Welcome

"You can learn something about your fellow human beings from what they write in the margin."

—from Smilla's Sense of Snow by Peter Høeg



Marginal Notes on Books and Reading


by Mary Daniels Brown, Ph. D.


What You'll Find Here

I have always read a lot. There are few activities I enjoy more than getting together with other people to discuss books. That modern convocation known as the book group is one of the highest achievements of humankind, in my book. Over the years I have participated in many book groups, both face-to-face and online. I started Notes in the Margin to share my love of books and reading. 

For information (more than you probably want to know) about me, see the FAQ page.

In my reviews I'll try not to include information that might spoil a book for someone who hasn't read it yet, and when I do include such information I'll try to label it with a spoiler alert. However, I make no promises, so if you're worried about spoilers you might want to avoid looking at my comments until after you've read the book yourself.

There's also a Glossary of Literary Terms that, over the years, has been one of the most popular features of Notes in the Margin. 

And I've recently added a literary calendar.

I have also recently started curating, through ScoopIt, Literature & Psychology, a broad, interdisciplinary collection of items that address the many areas in which the studies of literature and psychology intersect. 

Finally, you might find the Best Books Lists helpful in choosing the next book for yourself or your book group.


What You Won't Find Here

I am not a particular fan of fantasy, science fiction, romance, or horror, so you won't find many books from those genres reviewed here. I'm not saying you won't find ANY, but if those are the main kinds of books you're interested in, you might prefer to look elsewhere.  

You also won't find much information about the great classic authors such as Jane Austen, Thomas Hardy, Henry James, Nathaniel Hawthorne, or William Faulkner. The reason is not that I don't think such writers are important. They are. And it's not that I don't read and reread works by these authors. I do. However, these authors have been studied and written about so extensively, both on and off the Internet, that there are already many good sources of information available about them.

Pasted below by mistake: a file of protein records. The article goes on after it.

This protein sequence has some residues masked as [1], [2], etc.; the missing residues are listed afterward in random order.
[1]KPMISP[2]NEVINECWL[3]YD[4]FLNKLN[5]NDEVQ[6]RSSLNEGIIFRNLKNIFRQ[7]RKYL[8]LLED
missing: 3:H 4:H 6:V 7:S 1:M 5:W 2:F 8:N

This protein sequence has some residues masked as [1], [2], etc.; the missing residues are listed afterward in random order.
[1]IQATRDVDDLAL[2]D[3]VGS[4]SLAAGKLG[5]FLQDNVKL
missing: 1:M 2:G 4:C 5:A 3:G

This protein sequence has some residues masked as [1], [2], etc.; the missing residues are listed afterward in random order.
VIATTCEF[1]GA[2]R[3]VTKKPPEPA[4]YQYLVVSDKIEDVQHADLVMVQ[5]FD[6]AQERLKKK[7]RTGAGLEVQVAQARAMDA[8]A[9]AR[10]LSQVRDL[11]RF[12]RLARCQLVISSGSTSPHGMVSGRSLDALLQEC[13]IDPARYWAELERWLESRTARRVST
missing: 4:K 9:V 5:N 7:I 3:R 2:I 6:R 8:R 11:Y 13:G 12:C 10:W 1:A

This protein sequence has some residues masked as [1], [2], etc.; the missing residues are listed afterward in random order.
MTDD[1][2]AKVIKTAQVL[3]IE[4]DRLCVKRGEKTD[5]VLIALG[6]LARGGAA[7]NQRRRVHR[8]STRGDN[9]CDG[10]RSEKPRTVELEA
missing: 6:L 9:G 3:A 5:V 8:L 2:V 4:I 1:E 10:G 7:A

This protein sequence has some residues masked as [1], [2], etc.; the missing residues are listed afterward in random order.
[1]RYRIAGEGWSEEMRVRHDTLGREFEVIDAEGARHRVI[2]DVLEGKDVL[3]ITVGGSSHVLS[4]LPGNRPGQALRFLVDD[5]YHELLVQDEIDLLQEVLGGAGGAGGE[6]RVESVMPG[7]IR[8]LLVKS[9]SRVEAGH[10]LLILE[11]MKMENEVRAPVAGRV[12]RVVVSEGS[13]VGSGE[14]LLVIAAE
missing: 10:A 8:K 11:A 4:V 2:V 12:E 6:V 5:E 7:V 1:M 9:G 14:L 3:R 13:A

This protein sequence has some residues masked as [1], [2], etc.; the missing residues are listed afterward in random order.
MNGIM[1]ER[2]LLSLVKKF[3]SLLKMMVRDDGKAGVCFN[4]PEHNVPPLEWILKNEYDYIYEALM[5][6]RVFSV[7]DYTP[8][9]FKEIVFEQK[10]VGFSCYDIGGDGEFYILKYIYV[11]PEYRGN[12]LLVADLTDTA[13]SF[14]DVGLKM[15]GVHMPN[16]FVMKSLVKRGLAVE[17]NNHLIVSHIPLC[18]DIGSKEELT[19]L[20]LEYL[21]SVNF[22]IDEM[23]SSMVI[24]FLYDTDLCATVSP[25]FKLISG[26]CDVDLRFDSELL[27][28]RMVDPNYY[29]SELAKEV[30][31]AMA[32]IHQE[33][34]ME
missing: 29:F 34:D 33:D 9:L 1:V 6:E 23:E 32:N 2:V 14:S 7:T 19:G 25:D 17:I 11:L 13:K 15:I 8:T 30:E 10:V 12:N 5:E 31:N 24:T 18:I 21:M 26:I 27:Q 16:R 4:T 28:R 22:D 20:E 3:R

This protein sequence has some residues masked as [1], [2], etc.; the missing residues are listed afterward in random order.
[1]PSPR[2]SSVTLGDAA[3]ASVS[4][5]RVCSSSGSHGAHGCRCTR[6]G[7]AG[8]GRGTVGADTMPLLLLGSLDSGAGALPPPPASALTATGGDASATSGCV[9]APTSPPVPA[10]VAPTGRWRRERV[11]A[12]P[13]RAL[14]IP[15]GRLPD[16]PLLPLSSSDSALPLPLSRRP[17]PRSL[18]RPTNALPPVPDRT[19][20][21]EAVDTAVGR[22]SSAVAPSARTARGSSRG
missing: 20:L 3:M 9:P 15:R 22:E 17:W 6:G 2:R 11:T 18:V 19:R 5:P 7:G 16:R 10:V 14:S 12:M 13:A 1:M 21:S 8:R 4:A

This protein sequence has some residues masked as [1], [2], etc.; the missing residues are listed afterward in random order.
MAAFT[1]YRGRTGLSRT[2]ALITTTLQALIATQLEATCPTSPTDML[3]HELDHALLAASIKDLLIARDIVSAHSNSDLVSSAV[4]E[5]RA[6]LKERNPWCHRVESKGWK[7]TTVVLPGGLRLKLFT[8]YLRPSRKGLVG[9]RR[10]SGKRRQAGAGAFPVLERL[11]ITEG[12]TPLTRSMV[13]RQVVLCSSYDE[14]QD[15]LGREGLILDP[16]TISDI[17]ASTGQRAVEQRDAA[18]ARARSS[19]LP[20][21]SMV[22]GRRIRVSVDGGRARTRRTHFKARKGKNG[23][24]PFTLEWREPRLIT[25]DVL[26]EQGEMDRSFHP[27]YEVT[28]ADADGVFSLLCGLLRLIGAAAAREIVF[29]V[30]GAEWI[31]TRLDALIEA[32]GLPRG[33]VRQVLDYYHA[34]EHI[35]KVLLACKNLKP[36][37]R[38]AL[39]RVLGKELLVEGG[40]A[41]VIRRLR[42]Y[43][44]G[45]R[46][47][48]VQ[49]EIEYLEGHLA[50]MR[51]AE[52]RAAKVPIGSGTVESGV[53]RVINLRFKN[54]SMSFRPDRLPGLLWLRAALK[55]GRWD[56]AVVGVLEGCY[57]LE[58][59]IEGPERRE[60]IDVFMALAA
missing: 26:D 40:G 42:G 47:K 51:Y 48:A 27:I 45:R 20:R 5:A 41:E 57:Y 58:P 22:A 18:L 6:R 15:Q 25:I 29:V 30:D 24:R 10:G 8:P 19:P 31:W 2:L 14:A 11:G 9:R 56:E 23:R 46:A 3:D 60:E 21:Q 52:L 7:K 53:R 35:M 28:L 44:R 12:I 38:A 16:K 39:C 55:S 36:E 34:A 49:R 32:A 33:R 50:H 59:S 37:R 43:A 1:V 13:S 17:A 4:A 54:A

How to Use This Site

You can either look for reviews of specific books or browse the reviews to look for something that will interest you.

Fiction is listed alphabetically by author's last name on the Fiction Notes page. 

Nonfiction is listed by category on the Nonfiction Notes page. Each category then has a list, alphabetical by author's last name, of the books in that category. Books that fit more than one nonfiction category are linked from each category's page.

An alternative way to locate items is to click on Site Map in the navigation bar near the top of each page. That will take you to a giant listing of everything on Notes in the Margin. The list is broken down into categories, as described in the two paragraphs above, but you can see the author's name and the book's title more easily.

If you visit Notes in the Margin periodically and want to see what new material has been added since the last time you were here, you can go directly to the What's New page. 

You can always return to the major sections of this site by using the navigation bar near the top of every page.


About Rating Scales

Many people like to rate books and movies with some type of scale, such as numbers from 1 (very bad) to 5 (very good). But I always have a problem using such scales. If a novel deals with some important issues but is poorly crafted, how do I rate it? Do I give it a 5 for theme and a 2.5 for craftsmanship, then average the two to determine the book's final score? I just don't feel comfortable with that. I'd rather explain in detail that the book deals with timely issues but is not well written. Most books have both good and bad points, and I try to discuss both.

However, I have labeled some books as either Recommended or Highly Recommended. If I were using a 1-5 scale, these books would be the 4s and 5s. This is just a way of pointing out what I consider to be the truly outstanding books among all the books I read.

But remember that reading is a highly individual activity. Therefore, please don't base your decision about reading a particular book on whether I've labeled it Recommended or Highly Recommended. You might absolutely love a book that I didn't much care for. This is why I try to include reasons for what I like and don't like about a particular book. Finally, keep in mind that we can learn a lot from reading even bad books. If we can explain WHY we think it's bad, we'll discover at the same time what makes a book good, and we'll appreciate the good ones more when we come across them.


About Book Formats

I listen to a lot of audiobooks. In most cases I have indicated whether I read the book or listened to it. Because I only listen to unabridged audiobooks, I consider listening to a book the same as reading it.

I have also recently starting reading some books on Amazon's  e-book device, the Kindle. If I'm reviewing a Kindle edition, I'll indicate that in the book's publication information. (And no, I'm not getting any kind of kickback from Amazon for saying this. Santa brought me my Kindle for Christmas in 2007, and I upgraded to a newer version in May 2011. See "Disclosure" pane in sidebar.)

All material on these pages is © as indicated by Mary Daniels Brown